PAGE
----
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How Covid-19 Has Changed The Whole Dynamic About F.I.R.E (Guest Post)

How Covid-19 Has Changed The Whole Dynamic About F.I.R.E (Guest Post)

The Financial Independence Retire Early (F.I.R.E) movement has for the past few decades thrived on the ability to act on whatever you like, whenever you want, wherever you are at the expense of not anyone but yourself who can make that decision.

This post was originally posted here. The writer, Brian Halim is a veteran community member and blogger on InvestingNote, with username known as 3Fs and has 2169  followers.

The unprecedented case of Covid-19 which we are currently living through has clearly changed the whole dynamic of retiring, which as part of a subset also includes retiring early.
For many white-collar workers, including myself, we’re dealing with actual work by working from home for an extended period of time for the first time in our lives.

I must say it has been a very refreshing and invigorating experience on its own having to deal with it rigorously for the past four months or so, even if it means sometimes having to pick up calls at 8pm or catch up on work during weekends.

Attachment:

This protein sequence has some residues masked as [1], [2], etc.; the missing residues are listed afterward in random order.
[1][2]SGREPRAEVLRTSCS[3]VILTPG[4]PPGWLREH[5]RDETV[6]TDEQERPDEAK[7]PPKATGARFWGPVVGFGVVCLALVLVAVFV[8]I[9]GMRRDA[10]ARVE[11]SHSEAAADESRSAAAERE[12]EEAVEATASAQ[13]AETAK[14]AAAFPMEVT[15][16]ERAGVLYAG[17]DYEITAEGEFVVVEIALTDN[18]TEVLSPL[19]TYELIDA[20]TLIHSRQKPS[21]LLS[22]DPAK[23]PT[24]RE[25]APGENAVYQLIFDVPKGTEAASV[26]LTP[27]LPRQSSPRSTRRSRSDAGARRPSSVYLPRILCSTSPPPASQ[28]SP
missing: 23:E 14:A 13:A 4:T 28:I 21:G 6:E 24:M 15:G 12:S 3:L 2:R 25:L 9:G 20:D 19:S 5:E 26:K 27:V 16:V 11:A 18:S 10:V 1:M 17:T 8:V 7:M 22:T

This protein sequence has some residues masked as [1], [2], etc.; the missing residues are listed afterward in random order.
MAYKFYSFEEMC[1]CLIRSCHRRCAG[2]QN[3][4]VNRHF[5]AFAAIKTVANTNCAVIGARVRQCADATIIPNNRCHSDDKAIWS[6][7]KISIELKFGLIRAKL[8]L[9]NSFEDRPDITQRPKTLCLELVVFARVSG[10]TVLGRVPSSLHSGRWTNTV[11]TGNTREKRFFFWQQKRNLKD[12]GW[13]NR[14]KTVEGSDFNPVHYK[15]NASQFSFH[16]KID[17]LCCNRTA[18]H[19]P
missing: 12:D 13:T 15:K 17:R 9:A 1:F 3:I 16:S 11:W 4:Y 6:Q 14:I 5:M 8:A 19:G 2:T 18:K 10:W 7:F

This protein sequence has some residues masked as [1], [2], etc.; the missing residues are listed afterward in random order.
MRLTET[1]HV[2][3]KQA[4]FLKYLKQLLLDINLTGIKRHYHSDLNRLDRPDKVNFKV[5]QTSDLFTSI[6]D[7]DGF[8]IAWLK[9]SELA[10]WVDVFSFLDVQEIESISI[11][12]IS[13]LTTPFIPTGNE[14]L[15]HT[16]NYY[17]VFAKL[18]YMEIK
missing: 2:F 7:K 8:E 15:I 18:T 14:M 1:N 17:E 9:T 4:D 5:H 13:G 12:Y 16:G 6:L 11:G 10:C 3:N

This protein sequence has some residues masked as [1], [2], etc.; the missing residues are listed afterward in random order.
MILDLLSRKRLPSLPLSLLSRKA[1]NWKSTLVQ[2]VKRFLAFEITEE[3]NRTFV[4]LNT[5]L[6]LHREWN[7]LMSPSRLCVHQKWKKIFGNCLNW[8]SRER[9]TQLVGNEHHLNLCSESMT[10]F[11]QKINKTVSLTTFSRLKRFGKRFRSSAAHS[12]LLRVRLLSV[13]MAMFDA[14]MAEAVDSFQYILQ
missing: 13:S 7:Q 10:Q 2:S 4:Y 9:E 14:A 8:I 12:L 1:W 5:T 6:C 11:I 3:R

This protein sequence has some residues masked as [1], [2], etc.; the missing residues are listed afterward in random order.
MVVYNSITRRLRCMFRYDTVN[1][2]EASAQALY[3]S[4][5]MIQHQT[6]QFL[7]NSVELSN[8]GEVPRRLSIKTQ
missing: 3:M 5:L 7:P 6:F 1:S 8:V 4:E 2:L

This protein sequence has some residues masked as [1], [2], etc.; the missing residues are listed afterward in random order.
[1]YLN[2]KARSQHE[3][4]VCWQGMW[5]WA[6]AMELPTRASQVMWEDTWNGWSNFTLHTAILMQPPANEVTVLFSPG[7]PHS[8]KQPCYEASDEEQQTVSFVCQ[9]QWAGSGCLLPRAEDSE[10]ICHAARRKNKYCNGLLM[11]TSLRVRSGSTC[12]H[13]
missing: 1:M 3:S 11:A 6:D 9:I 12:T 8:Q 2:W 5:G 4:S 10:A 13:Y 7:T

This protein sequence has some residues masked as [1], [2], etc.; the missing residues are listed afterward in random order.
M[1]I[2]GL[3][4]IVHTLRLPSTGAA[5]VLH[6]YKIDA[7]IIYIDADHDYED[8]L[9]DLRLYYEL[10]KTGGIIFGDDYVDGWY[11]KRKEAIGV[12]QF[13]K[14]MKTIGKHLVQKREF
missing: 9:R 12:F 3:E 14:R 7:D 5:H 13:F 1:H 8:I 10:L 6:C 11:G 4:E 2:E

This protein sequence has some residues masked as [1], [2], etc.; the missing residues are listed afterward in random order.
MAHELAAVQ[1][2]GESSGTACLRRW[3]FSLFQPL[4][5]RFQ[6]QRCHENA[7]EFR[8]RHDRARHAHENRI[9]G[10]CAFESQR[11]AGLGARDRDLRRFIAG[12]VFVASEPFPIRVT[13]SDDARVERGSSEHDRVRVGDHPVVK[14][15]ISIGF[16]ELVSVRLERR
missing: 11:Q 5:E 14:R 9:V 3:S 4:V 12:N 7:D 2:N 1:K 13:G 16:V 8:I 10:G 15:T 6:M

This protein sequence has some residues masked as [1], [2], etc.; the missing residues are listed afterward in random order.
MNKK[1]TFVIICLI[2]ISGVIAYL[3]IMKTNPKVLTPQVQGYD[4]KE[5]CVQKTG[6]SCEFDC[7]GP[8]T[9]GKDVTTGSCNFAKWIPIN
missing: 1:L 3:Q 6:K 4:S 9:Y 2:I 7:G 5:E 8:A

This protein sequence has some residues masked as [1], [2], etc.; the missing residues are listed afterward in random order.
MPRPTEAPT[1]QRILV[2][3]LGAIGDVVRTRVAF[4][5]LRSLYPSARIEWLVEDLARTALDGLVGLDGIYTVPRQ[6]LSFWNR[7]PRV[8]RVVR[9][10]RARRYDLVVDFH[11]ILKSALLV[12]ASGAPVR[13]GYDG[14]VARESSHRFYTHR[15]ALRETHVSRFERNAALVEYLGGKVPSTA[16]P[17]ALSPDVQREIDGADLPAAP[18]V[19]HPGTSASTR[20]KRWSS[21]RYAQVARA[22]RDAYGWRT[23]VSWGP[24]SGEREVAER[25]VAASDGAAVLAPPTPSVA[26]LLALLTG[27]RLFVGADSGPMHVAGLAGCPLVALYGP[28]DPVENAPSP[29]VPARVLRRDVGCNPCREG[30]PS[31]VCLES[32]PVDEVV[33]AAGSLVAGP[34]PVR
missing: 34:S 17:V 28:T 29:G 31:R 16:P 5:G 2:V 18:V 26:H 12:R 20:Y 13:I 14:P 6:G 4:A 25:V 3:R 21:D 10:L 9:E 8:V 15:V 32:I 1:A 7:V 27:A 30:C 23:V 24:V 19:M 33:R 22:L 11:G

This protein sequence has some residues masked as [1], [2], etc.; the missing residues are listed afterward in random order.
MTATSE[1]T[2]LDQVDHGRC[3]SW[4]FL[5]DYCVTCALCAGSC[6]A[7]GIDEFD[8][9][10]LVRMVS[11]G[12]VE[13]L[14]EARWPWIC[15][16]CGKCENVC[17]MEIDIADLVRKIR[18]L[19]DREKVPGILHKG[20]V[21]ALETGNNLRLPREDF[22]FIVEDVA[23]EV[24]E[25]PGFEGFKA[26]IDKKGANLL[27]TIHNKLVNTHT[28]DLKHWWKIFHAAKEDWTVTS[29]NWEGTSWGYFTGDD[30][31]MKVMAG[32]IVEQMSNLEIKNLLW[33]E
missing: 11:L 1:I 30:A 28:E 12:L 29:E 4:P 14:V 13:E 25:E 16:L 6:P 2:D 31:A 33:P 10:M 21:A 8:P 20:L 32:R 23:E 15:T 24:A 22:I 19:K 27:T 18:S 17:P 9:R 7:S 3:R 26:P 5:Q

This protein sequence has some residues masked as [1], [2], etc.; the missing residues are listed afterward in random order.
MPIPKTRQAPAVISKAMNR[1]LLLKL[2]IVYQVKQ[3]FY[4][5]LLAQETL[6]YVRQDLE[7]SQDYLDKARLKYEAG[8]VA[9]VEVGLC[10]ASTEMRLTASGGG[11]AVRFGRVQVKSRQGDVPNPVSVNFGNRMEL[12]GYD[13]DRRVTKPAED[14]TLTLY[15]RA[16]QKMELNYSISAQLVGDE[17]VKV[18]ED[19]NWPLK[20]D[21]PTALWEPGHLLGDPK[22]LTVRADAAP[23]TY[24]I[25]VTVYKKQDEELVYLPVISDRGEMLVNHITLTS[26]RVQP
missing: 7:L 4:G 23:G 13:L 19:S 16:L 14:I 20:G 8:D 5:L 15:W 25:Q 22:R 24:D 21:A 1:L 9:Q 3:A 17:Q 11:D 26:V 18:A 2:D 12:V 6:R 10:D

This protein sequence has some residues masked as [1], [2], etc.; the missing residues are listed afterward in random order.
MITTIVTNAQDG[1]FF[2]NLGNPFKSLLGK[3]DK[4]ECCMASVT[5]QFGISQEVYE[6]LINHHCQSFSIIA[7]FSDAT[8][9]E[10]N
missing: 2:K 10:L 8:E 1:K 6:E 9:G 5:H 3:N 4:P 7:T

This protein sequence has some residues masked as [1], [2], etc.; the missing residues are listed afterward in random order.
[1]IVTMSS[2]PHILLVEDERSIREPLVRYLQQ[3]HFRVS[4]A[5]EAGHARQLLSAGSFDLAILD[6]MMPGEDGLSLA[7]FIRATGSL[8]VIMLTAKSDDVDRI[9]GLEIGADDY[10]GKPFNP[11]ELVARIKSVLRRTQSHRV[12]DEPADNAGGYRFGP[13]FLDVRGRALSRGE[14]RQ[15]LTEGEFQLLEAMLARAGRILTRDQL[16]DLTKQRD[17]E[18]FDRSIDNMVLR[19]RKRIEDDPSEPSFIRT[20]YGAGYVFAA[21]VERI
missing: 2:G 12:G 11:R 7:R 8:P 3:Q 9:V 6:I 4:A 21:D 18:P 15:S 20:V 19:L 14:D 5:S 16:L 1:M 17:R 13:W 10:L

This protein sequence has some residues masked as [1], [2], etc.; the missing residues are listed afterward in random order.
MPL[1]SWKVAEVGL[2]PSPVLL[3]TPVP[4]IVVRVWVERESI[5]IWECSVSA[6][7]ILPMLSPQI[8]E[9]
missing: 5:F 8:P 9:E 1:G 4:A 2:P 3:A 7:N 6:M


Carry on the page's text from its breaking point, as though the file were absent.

It works extremely well for an introvert personality like mine and not for a single moment do I relish the old hate-smell of corporate attire of long sleeve shirt and shoes in such a humid country like Singapore.
Still, the appeal of working from home does not work well universally in consensus with everyone.

While some do appreciate the flexibility of working from home, you may find it a distraction if you are staying in an unconducive environment where you have children running around the house or neighbours that are staggering noisy. Others may also prefer a face to face interaction between colleagues when discussion about work and the frequent use of online tools may be disconcerting at some stage.

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Key Summary (and My Thoughts) on CapitaLand Mall Trust’s Q2 FY2020 Results (Guest Post)